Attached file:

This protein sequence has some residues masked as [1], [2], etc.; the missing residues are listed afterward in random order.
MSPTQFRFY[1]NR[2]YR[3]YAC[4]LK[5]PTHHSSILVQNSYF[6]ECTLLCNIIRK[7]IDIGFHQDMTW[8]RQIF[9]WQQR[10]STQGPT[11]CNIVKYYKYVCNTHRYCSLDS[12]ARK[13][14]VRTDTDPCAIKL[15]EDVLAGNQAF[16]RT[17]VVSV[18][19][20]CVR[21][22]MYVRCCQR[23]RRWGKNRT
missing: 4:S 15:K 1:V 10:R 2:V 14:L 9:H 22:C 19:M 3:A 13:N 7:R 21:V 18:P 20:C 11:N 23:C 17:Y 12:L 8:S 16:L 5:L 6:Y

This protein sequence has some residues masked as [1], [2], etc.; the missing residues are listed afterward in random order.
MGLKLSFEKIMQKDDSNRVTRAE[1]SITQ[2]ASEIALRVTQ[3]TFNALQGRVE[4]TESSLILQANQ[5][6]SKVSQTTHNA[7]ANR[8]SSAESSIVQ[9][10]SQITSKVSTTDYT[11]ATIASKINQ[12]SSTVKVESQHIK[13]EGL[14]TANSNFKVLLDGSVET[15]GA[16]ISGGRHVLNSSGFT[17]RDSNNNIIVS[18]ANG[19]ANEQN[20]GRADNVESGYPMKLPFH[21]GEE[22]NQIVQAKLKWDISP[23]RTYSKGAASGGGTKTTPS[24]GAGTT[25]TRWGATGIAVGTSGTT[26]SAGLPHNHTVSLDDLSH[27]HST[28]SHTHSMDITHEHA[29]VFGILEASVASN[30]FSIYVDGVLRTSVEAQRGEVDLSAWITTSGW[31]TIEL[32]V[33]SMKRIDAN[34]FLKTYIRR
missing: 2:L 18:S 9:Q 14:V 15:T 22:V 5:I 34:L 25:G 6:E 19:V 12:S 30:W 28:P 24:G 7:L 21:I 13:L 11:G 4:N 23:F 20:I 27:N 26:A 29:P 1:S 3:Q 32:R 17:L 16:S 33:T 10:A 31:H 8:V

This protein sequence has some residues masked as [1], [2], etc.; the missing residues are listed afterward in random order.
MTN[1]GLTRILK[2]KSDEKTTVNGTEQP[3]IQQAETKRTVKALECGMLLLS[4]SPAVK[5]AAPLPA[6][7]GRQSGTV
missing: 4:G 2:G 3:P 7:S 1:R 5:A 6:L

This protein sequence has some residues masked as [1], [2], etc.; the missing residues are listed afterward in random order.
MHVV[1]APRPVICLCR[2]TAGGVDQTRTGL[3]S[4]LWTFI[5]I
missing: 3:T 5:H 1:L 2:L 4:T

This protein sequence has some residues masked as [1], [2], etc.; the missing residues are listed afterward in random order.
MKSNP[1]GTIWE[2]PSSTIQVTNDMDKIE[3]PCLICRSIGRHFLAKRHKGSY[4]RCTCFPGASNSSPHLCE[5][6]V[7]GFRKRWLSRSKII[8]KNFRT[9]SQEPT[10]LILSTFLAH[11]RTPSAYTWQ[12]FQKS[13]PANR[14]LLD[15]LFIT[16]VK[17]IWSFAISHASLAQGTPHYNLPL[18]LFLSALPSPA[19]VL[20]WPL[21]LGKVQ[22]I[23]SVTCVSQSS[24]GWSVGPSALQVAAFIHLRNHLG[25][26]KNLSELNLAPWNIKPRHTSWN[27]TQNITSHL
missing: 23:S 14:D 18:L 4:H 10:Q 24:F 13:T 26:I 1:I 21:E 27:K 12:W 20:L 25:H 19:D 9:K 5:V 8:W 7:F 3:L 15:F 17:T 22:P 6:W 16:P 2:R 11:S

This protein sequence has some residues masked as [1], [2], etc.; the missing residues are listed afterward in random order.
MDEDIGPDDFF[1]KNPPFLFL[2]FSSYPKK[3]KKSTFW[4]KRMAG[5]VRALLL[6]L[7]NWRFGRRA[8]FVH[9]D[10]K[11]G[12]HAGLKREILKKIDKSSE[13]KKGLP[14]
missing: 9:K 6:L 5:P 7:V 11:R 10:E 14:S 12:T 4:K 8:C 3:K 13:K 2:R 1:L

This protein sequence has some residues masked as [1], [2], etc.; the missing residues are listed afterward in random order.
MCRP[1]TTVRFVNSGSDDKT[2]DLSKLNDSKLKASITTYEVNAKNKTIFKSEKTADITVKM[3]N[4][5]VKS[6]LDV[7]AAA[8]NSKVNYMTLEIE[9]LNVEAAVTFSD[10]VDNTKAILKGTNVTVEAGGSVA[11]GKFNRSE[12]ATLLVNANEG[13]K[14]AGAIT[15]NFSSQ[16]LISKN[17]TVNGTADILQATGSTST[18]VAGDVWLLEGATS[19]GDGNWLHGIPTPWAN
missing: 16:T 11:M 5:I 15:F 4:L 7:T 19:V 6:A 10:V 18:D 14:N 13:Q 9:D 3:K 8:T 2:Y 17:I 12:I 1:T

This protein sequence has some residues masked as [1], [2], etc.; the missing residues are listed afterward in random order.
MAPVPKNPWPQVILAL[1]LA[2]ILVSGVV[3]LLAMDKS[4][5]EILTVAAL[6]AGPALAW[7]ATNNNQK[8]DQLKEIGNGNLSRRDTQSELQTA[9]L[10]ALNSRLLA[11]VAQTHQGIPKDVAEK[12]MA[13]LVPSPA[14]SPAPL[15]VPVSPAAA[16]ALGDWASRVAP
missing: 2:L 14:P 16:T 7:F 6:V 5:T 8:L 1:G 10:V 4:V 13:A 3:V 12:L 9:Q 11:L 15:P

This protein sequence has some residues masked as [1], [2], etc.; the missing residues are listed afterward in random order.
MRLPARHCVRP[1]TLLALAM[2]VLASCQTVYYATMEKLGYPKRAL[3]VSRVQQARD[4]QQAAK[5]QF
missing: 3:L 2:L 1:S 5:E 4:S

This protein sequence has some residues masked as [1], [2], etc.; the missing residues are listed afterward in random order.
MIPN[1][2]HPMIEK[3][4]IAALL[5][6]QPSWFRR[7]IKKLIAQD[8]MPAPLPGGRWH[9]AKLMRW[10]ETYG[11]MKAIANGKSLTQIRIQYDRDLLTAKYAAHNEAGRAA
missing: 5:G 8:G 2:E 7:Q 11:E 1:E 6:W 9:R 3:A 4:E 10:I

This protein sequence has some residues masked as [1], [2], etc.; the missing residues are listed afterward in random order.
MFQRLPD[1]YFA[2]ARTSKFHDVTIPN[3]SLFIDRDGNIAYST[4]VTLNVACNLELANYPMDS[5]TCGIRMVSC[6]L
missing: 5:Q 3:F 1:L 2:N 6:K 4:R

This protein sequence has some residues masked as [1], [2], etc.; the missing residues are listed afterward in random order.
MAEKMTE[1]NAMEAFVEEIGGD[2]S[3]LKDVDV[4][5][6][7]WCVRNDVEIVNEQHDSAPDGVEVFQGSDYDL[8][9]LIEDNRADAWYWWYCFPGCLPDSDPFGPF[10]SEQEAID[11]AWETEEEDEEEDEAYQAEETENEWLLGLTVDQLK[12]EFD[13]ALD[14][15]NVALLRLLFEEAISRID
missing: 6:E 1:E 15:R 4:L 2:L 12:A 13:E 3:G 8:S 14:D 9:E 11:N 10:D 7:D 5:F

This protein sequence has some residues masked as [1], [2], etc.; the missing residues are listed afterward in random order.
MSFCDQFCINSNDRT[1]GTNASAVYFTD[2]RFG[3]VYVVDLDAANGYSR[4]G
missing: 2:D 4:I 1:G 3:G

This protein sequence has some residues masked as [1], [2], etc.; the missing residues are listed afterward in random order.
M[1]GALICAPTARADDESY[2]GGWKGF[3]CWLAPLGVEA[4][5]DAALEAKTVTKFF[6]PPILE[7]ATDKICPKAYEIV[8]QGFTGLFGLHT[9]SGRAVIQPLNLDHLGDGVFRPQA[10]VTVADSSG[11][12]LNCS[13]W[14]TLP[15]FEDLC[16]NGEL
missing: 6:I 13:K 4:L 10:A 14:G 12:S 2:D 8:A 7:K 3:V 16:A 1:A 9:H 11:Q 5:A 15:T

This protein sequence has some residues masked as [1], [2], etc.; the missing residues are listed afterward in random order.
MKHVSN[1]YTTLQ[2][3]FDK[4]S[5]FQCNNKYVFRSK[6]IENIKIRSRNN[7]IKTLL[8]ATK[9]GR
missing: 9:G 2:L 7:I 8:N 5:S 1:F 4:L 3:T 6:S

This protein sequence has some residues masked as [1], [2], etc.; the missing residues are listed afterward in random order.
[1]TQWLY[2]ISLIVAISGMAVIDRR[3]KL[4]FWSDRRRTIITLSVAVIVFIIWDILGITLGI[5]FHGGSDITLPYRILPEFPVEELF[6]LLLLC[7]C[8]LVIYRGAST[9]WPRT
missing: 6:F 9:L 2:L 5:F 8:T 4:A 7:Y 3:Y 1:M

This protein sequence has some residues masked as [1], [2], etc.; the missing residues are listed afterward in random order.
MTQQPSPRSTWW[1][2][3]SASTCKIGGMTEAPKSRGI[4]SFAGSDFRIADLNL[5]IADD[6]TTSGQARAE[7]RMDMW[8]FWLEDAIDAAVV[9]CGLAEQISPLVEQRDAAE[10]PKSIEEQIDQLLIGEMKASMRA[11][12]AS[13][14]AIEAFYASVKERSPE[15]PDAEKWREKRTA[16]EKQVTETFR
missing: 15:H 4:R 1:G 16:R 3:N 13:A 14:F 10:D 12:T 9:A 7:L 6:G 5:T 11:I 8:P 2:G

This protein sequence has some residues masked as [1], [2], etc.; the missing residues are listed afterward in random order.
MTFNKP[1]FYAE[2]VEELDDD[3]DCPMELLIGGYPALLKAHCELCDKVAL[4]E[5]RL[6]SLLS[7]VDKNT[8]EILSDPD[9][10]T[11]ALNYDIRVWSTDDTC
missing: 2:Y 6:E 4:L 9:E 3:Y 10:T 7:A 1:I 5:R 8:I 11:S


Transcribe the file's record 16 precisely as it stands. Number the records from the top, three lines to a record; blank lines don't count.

This protein sequence has some residues masked as [1], [2], etc.; the missing residues are listed afterward in random order.
[1]TQWLY[2]ISLIVAISGMAVIDRR[3]KL[4]FWSDRRRTIITLSVAVIVFIIWDILGITLGI[5]FHGGSDITLPYRILPEFPVEELF[6]LLLLC[7]C[8]LVIYRGAST[9]WPRT
missing: 6:F 9:L 2:L 5:F 8:T 4:A 7:Y 3:Y 1:M